The following information comes from The Elusive Ten by William Reichenbach. The Elusive Ten is also available to purchase in print.
(Argumentum ad ignorantiam)
Let’s have a match. There seems to be quite a controversy about the advisability of staging matches with a view to getting shooters used to them.
The pros and contras sometimes wax quite heated. I am afraid I cannot entirely avoid the issue.
My own humble opinion is that a team or an individual should, through constant practice, first try to reach a certain stage of consistency, the limitation being, of course, set by the ambition of the team or individual.
A team, for instance, which averages in competition consistently 255 over the N.R.A. Standard American course, (Slow-Time-and Rapid) has a goodly chance of winning quite some honors.
Naturally, a team of that calibre has been through the fire, as it is obvious that it would average considerably higher if shooting under no competitive stress.
It really should be the ambition of every team or individual to reach this mark. The requirement to be met would be the ability to score consistently around 270 on the home-range. Actual competition will account for a drop in the scores.
Theoretically, it would therefore be advisable not to permit participation in matches, unless such minimum of 270 were first scored consistently.
Unfortunately, the eagerness of a promising pupil is often fostered by the coach and, against his better judgment, he permits competition on practically any score basis.
I believe that a shooter-in-the-making cannot learn anything at a match that will help him on his way up.
On the other hand, a match may do considerable damage. One must not forget that the shooter, in training for a match, sometimes for a period of weeks or months, must, of necessity, neglect his schedule.
I had much rather see a shooter advance along predetermined lines, curbing his impatience, until he has achieved his set minimum goal.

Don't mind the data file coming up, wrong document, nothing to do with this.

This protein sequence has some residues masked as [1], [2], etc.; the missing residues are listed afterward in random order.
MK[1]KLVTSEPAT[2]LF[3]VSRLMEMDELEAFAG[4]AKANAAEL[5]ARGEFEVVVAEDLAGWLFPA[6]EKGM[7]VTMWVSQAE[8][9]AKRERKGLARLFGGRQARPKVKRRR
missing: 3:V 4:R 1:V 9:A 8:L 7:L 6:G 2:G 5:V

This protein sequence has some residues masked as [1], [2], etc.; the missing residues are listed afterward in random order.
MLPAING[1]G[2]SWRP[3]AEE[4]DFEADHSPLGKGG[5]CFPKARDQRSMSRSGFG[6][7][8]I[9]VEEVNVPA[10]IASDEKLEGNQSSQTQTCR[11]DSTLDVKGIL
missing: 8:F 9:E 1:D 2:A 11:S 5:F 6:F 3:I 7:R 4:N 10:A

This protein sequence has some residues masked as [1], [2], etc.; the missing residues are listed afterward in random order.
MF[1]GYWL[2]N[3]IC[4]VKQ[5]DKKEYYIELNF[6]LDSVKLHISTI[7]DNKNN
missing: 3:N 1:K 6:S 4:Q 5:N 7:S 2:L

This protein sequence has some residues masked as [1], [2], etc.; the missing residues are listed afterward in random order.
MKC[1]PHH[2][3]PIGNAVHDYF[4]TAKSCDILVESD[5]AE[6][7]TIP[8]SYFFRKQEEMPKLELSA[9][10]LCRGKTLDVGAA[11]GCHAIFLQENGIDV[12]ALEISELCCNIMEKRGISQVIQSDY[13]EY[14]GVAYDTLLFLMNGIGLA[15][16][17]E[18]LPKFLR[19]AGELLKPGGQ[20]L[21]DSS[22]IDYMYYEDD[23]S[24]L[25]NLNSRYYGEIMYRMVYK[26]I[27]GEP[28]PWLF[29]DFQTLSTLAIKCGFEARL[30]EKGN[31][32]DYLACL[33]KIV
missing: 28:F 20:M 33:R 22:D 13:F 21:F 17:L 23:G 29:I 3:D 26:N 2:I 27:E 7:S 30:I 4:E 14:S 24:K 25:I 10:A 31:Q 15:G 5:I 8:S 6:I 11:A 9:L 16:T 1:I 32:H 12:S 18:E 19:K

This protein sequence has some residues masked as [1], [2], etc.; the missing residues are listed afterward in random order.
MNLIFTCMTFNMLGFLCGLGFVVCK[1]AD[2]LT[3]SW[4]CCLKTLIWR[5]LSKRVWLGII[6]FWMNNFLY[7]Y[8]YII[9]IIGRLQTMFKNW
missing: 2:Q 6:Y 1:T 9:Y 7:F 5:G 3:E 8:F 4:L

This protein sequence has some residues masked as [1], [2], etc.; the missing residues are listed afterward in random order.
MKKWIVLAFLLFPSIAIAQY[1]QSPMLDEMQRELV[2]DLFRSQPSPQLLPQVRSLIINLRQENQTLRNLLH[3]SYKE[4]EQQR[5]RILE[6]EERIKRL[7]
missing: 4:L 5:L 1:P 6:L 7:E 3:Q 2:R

After that, matches against not too strong opponents (in the beginning), will be in order. In fact, from then on matches will be very beneficial.
I shall show you now the opposite side of the medal.
There are many, many teams and individuals who, without any concrete schooling, tumble from match to match.
They are consistently beaten by mediocre teams. Once in a while they may gain a shameful victory over an opponent who is even worse than they.
There is no honor in losing against an average opponent and surely none in winning from people who know less.
It seems as if a sort of madness had seized them. Match—match—match. That’s all they seem to live for. Their scores get worse and worse. No sooner do they meet up with some club official than they start right away with “Let’s have a match”—as naturally as if they were asking a match for their cigar.
It is almost funny, if it were not so tragic.
My friends, the performance of an unfinished team is, necessarily, erratic under competitive stress.
In fact, even at the home-range the scores are unreliable. The very fact that the scores at home are not consistent should be sufficient warning.
I say, keep away from this craze.
Get good and ready first.
There is all the time in the world.
You do not have to be afraid of the stage-fright bugaboo. It is nothing but an argument to cover up a mania.
With the knowledge that you are prepared, nothing will frighten you. And, if you should lose then, you at least have lost to a strong opponent after a hard fight. But, with sound preparation you always have a fine chance to win.
Remember, your opponent is also under stress, particularly if he knows that you have come fully prepared.